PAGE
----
218 In 1819, I was invited by Mr. Coke of high agricultural fame, at Holkham, to his celebrated annual sheep shearing. I accompanied our mutual friend, his Excellency Richard Rush, ambassador from the United States. Mr. Coke was an honest Republican in principle, and no respecter of persons merely on account of their rank.
219 He told us that when he came into possession of the Holkam estate, it was let at 3 shillings per acre. He required an advance of 2s. per acre. The tenants said that they could not afford 5s. per acre for land so unproductive. At this period, Norfolk imported considerable quantities of wheat. Mr Coke [then] took the estate into his own hands. He told us he was then receiving 25s. an acre for the whole estate. And, through his example, Norfolk [now] exported large quantities of wheat.
228 While I was busily engaged in London at the end of November, 1819, I received intelligence from New Lanark that one of our large cotton mills had been burned, and all engaged on it thrown out of employment. I immediately made arrangements to give them occupation, without their being obliged to leave the establishment to seek work elsewhere.
225 I was induced to offer myself a candidate to 226 represent in the House of Commons the Royal Burghs of Lanark, Selkirk, Peebles and Linlithgow, [following] the demise of the [previous] member. 230 I arrived home about the middle of December and was occupied for some weeks in new arrangements consequent on the burning of the mill, giving the candidates opposed to me the benefit of a long first canvass.
[When] I visited the Burghs, I found Selkirk and Peebles positively engaged to my opponent, and that Linlithgow had declared to me. Four of the old Lanark voters upon whom I had every reason to depend had, by being feasted and kept intoxicated, been bribed over to my opponent. I made it a condition that not one shilling should be expended for me to bribe one voter. I lost the election by four voters.
233 In 1819, another panic occurred in the commercial world, arising from the proceedings of the Bullion Committee of the House of Commons. Such was the distress, produced artificially, that thousands upon thousands of the working classes were out of work and starving, and the smaller tradesmen were ruined. The county of Lanark suffered from a great surplus of unemployed people.
It being noticed that there was no distress 234 among the population of New Lanark, I was called on at a great county meeting to express my opinion as to the cause of this great evil and to point out a cure. I made a report, [which] included a statement of a permanent remedy, by society being reconstructed. 239 My report to the county of Lanark [was] published and excited intense interest in the years ‘20, ‘21, ‘22, and ’23. [It was] 234 the first publication which explained the practical science of society, to unite all as members of one superior and enlightened family, so as to make all physically and mentally healthy, good, wise, consistent and happy. But the world was quite unprepared to comprehend such a report in 1820.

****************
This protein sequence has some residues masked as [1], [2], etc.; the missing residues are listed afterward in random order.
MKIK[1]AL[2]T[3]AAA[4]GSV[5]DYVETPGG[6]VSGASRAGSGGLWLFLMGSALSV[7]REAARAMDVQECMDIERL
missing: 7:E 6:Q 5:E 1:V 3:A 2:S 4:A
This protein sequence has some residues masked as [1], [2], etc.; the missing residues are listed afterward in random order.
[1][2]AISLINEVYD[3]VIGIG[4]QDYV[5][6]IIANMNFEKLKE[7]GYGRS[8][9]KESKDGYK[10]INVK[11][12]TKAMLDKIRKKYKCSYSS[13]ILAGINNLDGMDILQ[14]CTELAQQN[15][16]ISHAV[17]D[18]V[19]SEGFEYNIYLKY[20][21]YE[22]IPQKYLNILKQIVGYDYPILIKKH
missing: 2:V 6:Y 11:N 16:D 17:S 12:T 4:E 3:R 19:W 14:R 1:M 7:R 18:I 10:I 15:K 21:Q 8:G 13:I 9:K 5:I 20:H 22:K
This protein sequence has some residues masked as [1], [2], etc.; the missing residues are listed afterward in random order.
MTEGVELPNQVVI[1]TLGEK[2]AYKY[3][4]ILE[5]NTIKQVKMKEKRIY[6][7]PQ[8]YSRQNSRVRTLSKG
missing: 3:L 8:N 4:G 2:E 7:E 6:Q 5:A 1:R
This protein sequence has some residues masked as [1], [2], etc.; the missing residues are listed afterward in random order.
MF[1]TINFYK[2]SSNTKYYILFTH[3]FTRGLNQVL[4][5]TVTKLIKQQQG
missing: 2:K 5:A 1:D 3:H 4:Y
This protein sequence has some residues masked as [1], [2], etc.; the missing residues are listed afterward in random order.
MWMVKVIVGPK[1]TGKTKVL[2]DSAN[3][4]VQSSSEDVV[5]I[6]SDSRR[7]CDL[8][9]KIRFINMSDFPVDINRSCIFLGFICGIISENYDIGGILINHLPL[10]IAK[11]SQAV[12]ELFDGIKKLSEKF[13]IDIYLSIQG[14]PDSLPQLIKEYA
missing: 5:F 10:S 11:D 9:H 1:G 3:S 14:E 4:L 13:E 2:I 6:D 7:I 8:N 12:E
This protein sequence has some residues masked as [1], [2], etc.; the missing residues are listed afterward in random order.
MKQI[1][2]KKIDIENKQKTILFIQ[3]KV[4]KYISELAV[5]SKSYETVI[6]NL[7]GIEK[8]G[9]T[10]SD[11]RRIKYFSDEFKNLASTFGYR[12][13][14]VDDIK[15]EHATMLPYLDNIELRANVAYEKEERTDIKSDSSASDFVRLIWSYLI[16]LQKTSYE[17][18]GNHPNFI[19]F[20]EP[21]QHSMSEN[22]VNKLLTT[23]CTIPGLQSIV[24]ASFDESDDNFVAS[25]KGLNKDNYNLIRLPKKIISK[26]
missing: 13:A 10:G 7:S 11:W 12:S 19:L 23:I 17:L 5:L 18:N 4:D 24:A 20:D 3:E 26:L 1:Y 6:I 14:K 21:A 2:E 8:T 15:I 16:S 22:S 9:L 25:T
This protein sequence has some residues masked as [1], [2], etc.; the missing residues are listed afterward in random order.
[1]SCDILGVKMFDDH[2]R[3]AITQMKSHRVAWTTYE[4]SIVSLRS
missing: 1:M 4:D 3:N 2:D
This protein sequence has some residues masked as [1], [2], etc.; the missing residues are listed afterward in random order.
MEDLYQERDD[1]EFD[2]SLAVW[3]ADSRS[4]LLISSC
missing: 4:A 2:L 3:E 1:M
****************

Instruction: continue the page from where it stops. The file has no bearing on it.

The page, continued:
239 It called forth the creation of the ‘British and Foreign Philanthropic Society’, with the view of forwarding the principles and practices which I advocated. I was so beset to commence the experiment [of] a model community, that I consented [to] a public subscription. To my surprise, £50,000 was subscribed. Many of my more ardent friends would not be satisfied unless I would permit them to commence, and would give them my assistance. I felt constrained to agree. It was determined to commence the first model community on the lands of Mr J.A. Hamilton of Dalziel, a few miles from New Lanark. [1821, nothing came of it.]
235 [In 1820] one of my partners, William Allen, limited by Quaker prejudices, began to depreciate my mode of education at New Lanark and recommend the abandonment of music, dancing and military discipline. I proceeded in my usual course for two or three years, but gradually perceived the necessity for a separation at no distant day.
240 I will here  conclude this first division of my life – requesting my readers to study attentively the various divisions of the appendix.